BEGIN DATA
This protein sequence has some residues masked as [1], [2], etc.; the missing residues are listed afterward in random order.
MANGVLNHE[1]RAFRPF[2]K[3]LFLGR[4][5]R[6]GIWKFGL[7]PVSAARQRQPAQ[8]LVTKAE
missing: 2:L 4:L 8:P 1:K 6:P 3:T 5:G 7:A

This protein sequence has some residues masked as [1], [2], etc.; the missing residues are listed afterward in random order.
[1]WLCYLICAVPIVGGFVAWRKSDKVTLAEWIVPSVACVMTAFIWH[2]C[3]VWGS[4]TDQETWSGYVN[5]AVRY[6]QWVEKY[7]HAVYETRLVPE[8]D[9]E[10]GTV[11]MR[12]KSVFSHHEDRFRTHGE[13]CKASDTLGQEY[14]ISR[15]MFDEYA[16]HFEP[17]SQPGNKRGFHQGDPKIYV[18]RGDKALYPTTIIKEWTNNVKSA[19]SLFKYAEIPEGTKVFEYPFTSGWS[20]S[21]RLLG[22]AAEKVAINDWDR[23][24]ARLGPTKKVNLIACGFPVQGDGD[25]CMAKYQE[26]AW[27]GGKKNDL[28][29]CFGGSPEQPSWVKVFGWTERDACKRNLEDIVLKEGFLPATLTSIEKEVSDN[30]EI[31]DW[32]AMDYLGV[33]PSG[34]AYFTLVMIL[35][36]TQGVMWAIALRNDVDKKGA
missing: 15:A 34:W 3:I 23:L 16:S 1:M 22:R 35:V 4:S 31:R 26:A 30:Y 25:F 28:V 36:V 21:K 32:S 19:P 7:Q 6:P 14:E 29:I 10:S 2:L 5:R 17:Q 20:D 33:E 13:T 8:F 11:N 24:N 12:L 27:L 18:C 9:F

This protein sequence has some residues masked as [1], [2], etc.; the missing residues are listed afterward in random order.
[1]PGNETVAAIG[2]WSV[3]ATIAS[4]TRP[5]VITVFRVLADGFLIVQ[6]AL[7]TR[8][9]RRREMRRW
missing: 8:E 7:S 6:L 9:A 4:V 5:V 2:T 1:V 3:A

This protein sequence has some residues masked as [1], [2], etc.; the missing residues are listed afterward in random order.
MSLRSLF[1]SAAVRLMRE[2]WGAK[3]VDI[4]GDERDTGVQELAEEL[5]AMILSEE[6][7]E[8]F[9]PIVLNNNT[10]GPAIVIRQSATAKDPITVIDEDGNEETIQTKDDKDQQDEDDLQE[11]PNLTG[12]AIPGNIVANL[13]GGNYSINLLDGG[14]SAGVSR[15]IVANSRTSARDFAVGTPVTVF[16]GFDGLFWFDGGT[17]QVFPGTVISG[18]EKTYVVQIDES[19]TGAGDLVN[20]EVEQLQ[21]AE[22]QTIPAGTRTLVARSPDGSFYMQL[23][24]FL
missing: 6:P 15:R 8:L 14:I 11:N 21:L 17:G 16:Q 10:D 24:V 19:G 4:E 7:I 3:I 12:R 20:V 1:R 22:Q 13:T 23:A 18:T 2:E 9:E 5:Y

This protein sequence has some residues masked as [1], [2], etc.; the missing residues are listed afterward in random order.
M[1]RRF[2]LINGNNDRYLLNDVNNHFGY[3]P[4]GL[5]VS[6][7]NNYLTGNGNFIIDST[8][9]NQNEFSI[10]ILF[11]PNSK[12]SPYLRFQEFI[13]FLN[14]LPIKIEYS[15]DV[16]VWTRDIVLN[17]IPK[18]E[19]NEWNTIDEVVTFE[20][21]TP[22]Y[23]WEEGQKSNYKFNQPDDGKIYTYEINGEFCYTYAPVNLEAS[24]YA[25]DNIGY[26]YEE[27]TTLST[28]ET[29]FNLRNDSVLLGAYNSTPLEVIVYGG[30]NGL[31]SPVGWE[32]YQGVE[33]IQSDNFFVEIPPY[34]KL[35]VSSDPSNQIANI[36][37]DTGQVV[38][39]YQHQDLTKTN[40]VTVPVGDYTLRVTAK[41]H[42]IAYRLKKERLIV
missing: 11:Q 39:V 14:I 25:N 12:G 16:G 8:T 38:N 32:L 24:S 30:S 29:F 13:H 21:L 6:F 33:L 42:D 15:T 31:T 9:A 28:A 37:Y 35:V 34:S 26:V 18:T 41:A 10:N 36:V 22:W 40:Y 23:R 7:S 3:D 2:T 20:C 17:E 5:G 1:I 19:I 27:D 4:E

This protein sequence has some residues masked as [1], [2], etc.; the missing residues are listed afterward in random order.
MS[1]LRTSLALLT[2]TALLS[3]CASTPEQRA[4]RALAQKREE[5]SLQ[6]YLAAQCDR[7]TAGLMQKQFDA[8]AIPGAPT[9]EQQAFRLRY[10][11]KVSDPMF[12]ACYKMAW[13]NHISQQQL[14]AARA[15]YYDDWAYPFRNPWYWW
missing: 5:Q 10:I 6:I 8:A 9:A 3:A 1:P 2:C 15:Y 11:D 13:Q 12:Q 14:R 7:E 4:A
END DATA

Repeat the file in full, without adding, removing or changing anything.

This protein sequence has some residues masked as [1], [2], etc.; the missing residues are listed afterward in random order.
MANGVLNHE[1]RAFRPF[2]K[3]LFLGR[4][5]R[6]GIWKFGL[7]PVSAARQRQPAQ[8]LVTKAE
missing: 2:L 4:L 8:P 1:K 6:P 3:T 5:G 7:A

This protein sequence has some residues masked as [1], [2], etc.; the missing residues are listed afterward in random order.
[1]WLCYLICAVPIVGGFVAWRKSDKVTLAEWIVPSVACVMTAFIWH[2]C[3]VWGS[4]TDQETWSGYVN[5]AVRY[6]QWVEKY[7]HAVYETRLVPE[8]D[9]E[10]GTV[11]MR[12]KSVFSHHEDRFRTHGE[13]CKASDTLGQEY[14]ISR[15]MFDEYA[16]HFEP[17]SQPGNKRGFHQGDPKIYV[18]RGDKALYPTTIIKEWTNNVKSA[19]SLFKYAEIPEGTKVFEYPFTSGWS[20]S[21]RLLG[22]AAEKVAINDWDR[23][24]ARLGPTKKVNLIACGFPVQGDGD[25]CMAKYQE[26]AW[27]GGKKNDL[28][29]CFGGSPEQPSWVKVFGWTERDACKRNLEDIVLKEGFLPATLTSIEKEVSDN[30]EI[31]DW[32]AMDYLGV[33]PSG[34]AYFTLVMIL[35][36]TQGVMWAIALRNDVDKKGA
missing: 15:A 34:W 3:I 23:L 16:S 1:M 22:R 35:V 4:S 31:R 26:A 30:Y 25:F 28:V 36:V 21:K 32:S 19:P 7:Q 6:P 14:E 29:I 10:S 2:L 5:R 17:Q 20:D 33:E 13:T 8:F 11:N 24:N 12:L 27:L 18:C 9:F

This protein sequence has some residues masked as [1], [2], etc.; the missing residues are listed afterward in random order.
[1]PGNETVAAIG[2]WSV[3]ATIAS[4]TRP[5]VITVFRVLADGFLIVQ[6]AL[7]TR[8][9]RRREMRRW
missing: 8:E 7:S 6:L 9:A 4:V 5:V 2:T 1:V 3:A

This protein sequence has some residues masked as [1], [2], etc.; the missing residues are listed afterward in random order.
MSLRSLF[1]SAAVRLMRE[2]WGAK[3]VDI[4]GDERDTGVQELAEEL[5]AMILSEE[6][7]E[8]F[9]PIVLNNNT[10]GPAIVIRQSATAKDPITVIDEDGNEETIQTKDDKDQQDEDDLQE[11]PNLTG[12]AIPGNIVANL[13]GGNYSINLLDGG[14]SAGVSR[15]IVANSRTSARDFAVGTPVTVF[16]GFDGLFWFDGGT[17]QVFPGTVISG[18]EKTYVVQIDES[19]TGAGDLVN[20]EVEQLQ[21]AE[22]QTIPAGTRTLVARSPDGSFYMQL[23][24]FL
missing: 6:P 15:R 8:L 14:I 11:N 21:L 17:G 16:Q 10:D 24:V 19:G 4:E 7:I 3:I 12:R 20:V 1:R 22:Q 13:T 23:A 18:T 2:E 9:E 5:Y

This protein sequence has some residues masked as [1], [2], etc.; the missing residues are listed afterward in random order.
M[1]RRF[2]LINGNNDRYLLNDVNNHFGY[3]P[4]GL[5]VS[6][7]NNYLTGNGNFIIDST[8][9]NQNEFSI[10]ILF[11]PNSK[12]SPYLRFQEFI[13]FLN[14]LPIKIEYS[15]DV[16]VWTRDIVLN[17]IPK[18]E[19]NEWNTIDEVVTFE[20][21]TP[22]Y[23]WEEGQKSNYKFNQPDDGKIYTYEINGEFCYTYAPVNLEAS[24]YA[25]DNIGY[26]YEE[27]TTLST[28]ET[29]FNLRNDSVLLGAYNSTPLEVIVYGG[30]NGL[31]SPVGWE[32]YQGVE[33]IQSDNFFVEIPPY[34]KL[35]VSSDPSNQIANI[36][37]DTGQVV[38][39]YQHQDLTKTN[40]VTVPVGDYTLRVTAK[41]H[42]IAYRLKKERLIV
missing: 11:Q 39:V 14:I 25:N 12:G 16:G 8:T 38:N 32:L 24:S 30:S 29:F 13:H 21:L 6:F 33:L 42:D 15:T 31:T 9:A 28:A 37:Y 35:V 34:S 26:V 18:T 41:A 10:N 36:V 22:W 40:Y 23:R 7:S 3:D 2:T 20:C 17:E 5:G 1:I 19:I 27:D 4:E

This protein sequence has some residues masked as [1], [2], etc.; the missing residues are listed afterward in random order.
MS[1]LRTSLALLT[2]TALLS[3]CASTPEQRA[4]RALAQKREE[5]SLQ[6]YLAAQCDR[7]TAGLMQKQFDA[8]AIPGAPT[9]EQQAFRLRY[10][11]KVSDPMF[12]ACYKMAW[13]NHISQQQL[14]AARA[15]YYDDWAYPFRNPWYWW
missing: 5:Q 10:I 6:I 8:A 9:A 3:A 1:P 2:C 15:Y 11:D 13:Q 12:Q 14:R 7:E 4:A